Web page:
Pests On Orchid

by Ray
(Nottingham, UK)

I have a lovely orchid which has flowered for the last two years and now that the last flower has dropped off I have noticed small black flies hovering at the base of the leaves. The plant looks healthy enough and what looks like a new flower spike is shooting up from the upper part of the stalk and is a darker green than the roots.
Is there a pesticide I can use that will not harm my orchid?.
I have left the old flower stem and cut it back to the first nodes in the hope that it will flower for a third year,but should I let this new growth carry on growing.
Yours in anticipation,

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Oct 26, 2011
Your Pests are Fungus Gnats
by: Melissa

Pests On Orchid

by Ray
(Nottingham, UK)

Hi Ray,

Thanks for your questions. The one about fungus gnats is a really great topic and one that has not been brought up before in this forum. Thanks for that.

The small black flies hovering at the base of the leaves are called fungus gnats.

They indicate a couple of things. Perhaps that your media is a little too wet and that the media may be breaking down somewhat providing a food source for the larvae of the fungus gnats. The adult flyers are not of any real consequence except as an annoyance. But they are an indication that some other things might need to be addressed. There are a couple of ways to deal with them, but prevention of what is encouraging them is the best. The larvae can weaken the plant some, the flyers just let you know the larvae are there.

You can buy some yellow sticky traps that you hand near your plants and the adult flyers with get stuck to the paper and that helps reduce the population. I have done this and it helps.

You can also make these traps yourself by getting yellow card stock and putting a thin layer of vaseline on it and using it in the same fashion.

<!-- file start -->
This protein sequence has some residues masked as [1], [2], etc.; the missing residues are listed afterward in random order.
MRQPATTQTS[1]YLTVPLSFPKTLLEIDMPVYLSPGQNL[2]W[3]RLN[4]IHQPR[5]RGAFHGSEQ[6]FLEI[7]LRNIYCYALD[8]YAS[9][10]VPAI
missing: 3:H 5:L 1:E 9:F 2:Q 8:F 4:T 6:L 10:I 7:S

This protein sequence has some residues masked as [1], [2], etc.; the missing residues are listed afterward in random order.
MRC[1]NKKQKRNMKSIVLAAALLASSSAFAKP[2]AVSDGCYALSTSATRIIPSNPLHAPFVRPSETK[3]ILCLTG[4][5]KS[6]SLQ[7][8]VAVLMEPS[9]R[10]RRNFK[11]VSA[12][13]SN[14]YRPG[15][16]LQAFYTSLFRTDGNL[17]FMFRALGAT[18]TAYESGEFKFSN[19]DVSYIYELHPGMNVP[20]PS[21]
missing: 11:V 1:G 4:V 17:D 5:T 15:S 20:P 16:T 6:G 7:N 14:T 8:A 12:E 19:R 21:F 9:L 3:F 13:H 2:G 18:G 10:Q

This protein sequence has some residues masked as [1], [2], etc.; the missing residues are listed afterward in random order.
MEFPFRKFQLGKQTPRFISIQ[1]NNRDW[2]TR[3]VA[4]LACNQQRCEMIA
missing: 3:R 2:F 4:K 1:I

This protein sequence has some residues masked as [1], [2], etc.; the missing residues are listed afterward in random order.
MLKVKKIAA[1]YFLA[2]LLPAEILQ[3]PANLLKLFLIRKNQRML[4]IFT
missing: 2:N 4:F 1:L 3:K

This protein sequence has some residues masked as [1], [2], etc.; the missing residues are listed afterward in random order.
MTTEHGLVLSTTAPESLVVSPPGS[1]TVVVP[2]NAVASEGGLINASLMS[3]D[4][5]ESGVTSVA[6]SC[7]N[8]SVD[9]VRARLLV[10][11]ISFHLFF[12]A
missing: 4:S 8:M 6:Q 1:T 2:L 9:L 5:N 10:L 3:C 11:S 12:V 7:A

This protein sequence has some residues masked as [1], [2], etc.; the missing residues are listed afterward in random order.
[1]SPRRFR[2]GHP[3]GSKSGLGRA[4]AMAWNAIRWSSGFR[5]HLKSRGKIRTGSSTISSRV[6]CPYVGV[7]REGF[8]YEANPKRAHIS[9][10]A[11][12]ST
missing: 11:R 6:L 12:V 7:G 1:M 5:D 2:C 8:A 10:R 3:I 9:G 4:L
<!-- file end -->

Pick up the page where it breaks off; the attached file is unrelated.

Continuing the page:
You can also sprinkle the media of the plant with cinnamon (yes the kitchen spice). This acts as a fungicide for the plant and reduces what the fungus gnat larvae have to eat. I have not done this but I have heard that it worked well. You can also use BT to kill the larvae but I would try the other things first or they will just come back. You need to treat the sourse, not just the symptom.

You might consider repotting when your plant is not in spike or bloom. If you do, discard all the old media and wash your pot in dilute warm soapy water and scrub it some and rinse well. Or you could wash it in a very dilute bleach (less than 10%) solution. Again rinse well.

It is great that your plant is healthy it sounds like it is spiking. Although I am not sure what you mean by "shooting up from the upper part of the stalk". New flower spikes usually come out from the side of the crown of the plant and the end of the should look a little like a mitten before it starts differentiating into nodes and buds.

You say that you have left the old flower stem and cut it back to the first nodes in the hope that it will flower for a third year. So does this mean that you have a spike from the crown and have left the old stem expecting a spike from the node that you left?

If this is the case and you for sure have a new spike you could leave both. Or you could cut the old flower spike about a centemeter or so above the crown and let the new spike be the the flower spike. Leaving both is a little harder on the plant but might be interesting if the plant is healthy. But make sure you have a new spike before removing the old one.

Send a picture if you have more questions about this part.

Hope this is helpful.


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